CEASG Film & Lecture: Rainmakers, China's environment on the brink of disaster, by film director Floris-Jan van Luyn
|When:||Th 27-02-2014 16:00 - 19:00|
|Where:||University Library, College Room, Floor 4 (1211.0479)|
Rainmakers, China's Environment On The Brink Of Disaster (screening and lecture by film director)
Film director: Floris-Jan van Luyn
Where: University Library, College Room, Floor 4 (1211.0479)
When: 27 february (16:00: filmscreening, 17:10 lecture by film director)
free entrance - free popcorn - limited places
CEASG and Media Studies invite you to a filmscreening and lecture
Floris-Jan van Luyn is an awardwinning filmmaker and a former NRC-correspondent for China and Mongolia and NRC.Next-columnist. The film screening will be followed by a lecture by Van Luyn on film making and journalism in East Asia. Van Luyn's film convey that current topics can be told poetically. Floris-Jan Luyn studied in Groningen, Leiden, Taipei and Beijing.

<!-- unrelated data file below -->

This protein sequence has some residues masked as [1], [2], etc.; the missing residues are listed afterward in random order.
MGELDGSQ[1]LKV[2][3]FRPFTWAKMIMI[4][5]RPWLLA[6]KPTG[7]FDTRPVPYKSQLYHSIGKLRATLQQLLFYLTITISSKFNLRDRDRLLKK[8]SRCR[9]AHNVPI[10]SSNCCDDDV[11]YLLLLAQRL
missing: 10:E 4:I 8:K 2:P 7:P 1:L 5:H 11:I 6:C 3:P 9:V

Rainmakers is an investigative documentary about the decline of China’s environment. The story is told from the perspective of four civil activists who refuse to accept the ongoing ecological destruction of their homeland. On the border of heroism and stubbornness, four diverse and remarkable Chinese civilians explain why they have the courage to fight the pettish and aggressive local authorities, against all odds. In a film that takes the natural cycle of water as its visual framework, the polluted air of Beijing and Changsha, the filthy water of the Qiantang river and the advancing sand of the Tengger desert, serve as symbols for an environmental battle with many losers and occasionally some winners. Rainmakers won gold at festivals in Rome, Genève, Sheffield, Leuven en Trento.
Other films on China and Mongolia by Van Luyn include: The Last Frontier (2011), The Chinese Bubble (2011), Tegenlicht: In de Macht van China (2012), The Unforbidden City (2008), Cyberkoelies (2006). Van Luyn is also author of a number of books on China including: A Floating City of Peasants Book, The New Press.
More information: Centre for East Asian Studies